The University held its Darwin Day Celebration Saturday. I had meant to catch some of the morning session but the call of my bed and SWAP's Saturday Sale proved more alluring.
The fact is, Darwin Day makes me a bit uncomfortable. Not because of what it celebrates but because of the capitulation it represents. Detractors of the event are only too quick to point out that a majority of Americans don't believe in evolution but this is precisely why it's held. Promoters of public scientific literacy have been saying for years that the scientific community has been remiss. Science hasn't promoted itself and it's been outstripped in the public marketplace of ideas by religion and superstition. People are happy to take for granted the vast array of technological achievement and medical advancement that surrounds them without any concept of the knowledge and methodology that made it possible, despite the fact that it's taught in schools! So the University of Wisconsin and similar institutions around the world hold these events to try to explain to the public why it is that, yes, science actually is the best way to explain things.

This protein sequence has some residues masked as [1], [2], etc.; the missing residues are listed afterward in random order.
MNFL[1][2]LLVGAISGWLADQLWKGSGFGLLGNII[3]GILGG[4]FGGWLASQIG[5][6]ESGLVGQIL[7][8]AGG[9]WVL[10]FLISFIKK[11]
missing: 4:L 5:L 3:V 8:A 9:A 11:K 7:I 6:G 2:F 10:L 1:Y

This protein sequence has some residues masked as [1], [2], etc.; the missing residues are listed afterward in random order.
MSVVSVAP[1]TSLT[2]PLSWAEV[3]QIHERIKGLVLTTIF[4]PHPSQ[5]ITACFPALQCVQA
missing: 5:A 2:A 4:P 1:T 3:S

The difficulty lies in explaining science to people who don't think scientifically. To most people, what someone says really is less important than how they say it. A whole lecture of right, complete with visual aids, isn't as convincing as that emphatically, ecstatically wrong preacher they listen to every Sunday. Should science really start acting like a religion and respond to these people on their level?
I suppose it may be necessary. Regardless of how it's done, people have to be educated. Having a majority of people disbelieving one of the central tenets of human self-understanding is a very dangerous thing in a democracy. The church of humanism may yet have to spread its message of hope and objectivity across the land. Just don't expect me to get up for services.